Commercial Litigation and Arbitration

Conflicts, Disqualification & the Revolving Partnership Door at Big Firms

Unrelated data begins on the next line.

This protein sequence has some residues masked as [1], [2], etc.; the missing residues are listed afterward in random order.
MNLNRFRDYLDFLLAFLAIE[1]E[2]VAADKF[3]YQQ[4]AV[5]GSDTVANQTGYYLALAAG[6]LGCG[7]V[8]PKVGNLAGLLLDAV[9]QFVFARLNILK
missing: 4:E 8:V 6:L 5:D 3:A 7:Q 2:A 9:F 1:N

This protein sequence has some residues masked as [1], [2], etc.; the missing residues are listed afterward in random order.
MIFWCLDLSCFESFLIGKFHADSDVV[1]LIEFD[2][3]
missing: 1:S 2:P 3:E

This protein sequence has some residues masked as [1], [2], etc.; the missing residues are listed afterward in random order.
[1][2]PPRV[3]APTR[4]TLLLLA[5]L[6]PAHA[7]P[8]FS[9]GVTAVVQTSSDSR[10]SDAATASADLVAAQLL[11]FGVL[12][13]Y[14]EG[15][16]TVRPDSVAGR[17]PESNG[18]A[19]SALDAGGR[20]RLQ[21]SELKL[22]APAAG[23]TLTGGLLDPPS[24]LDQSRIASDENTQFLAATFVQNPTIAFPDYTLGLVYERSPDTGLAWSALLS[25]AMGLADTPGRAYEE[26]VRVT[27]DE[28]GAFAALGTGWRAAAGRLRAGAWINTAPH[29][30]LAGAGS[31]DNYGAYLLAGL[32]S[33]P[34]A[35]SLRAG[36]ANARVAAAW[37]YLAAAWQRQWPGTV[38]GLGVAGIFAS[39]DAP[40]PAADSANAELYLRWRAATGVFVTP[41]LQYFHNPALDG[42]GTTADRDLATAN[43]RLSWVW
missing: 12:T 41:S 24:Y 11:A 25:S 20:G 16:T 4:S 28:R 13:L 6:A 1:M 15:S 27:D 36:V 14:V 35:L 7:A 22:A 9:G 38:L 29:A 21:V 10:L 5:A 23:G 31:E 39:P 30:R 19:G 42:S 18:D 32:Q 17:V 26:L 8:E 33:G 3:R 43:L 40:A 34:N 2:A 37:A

The plaintiff in LifeNet, Inc. v. Musculoskeletal Transplant Foundation, 2007 U.S. Dist. LEXIS 29058 (E.D. Va. April 10, 2007), accused the defendant of willful patent infringement. In its defense, defendant MTF intended to rely on the opinion that was rendered in 2002 by a Pennie & Edmonds’ partner named Stimpson who concluded that defendant MTF’s process did not infringe the plaintiff LifeNet’s patent. In 2003, as Pennie & Edmonds dissolved, Stimpson moved to Morgan Lewis & Bockius. In February 2007, after this case was in suit, plaintiff’s longtime IP counsel moved from Baker & McKenzie to Morgan, Lewis. The defendant promptly moved to disqualify plaintiff’s counsel. Almost as promptly, Stimpson left Morgan Lewis. Held, no disqualification. Three facts led District Judge Henry Hudson to this conclusion: (i) the departure of Stimpson from Morgan Lewis; (ii) the fact that Stimpson did not actually impart any privileged information to the two longtime lawyers for LifeNet who moved to Morgan Lewis (and, in light of Stimpson's departure, there was no imputation of Stimpson's knowledge to them); and (iii) the fact that, by relying on the opinion of Stimpson, defendant MTF was waiving its attorney-client privilege with Stimpson. ‛[T]he withdrawal of Mr. Stimpson from the firm appears to relieve the imputed conflict driving the disqualification requirement. There is no evidence in this case that Mr. Stimpson provided any information to [plaintiff’s lawyers] concerning the non-infringement opinion prepared for [defendant] MTF. In fact, it appears that [plaintiff’s lawyers] have never met Mr. Stimpson.... Therefore, even if the attorney-client privilege continued to attach to communications related to the non-infringement opinion, there is no indication that any such confidential information was imparted to“ plaintiff’s two longtime lawyers.

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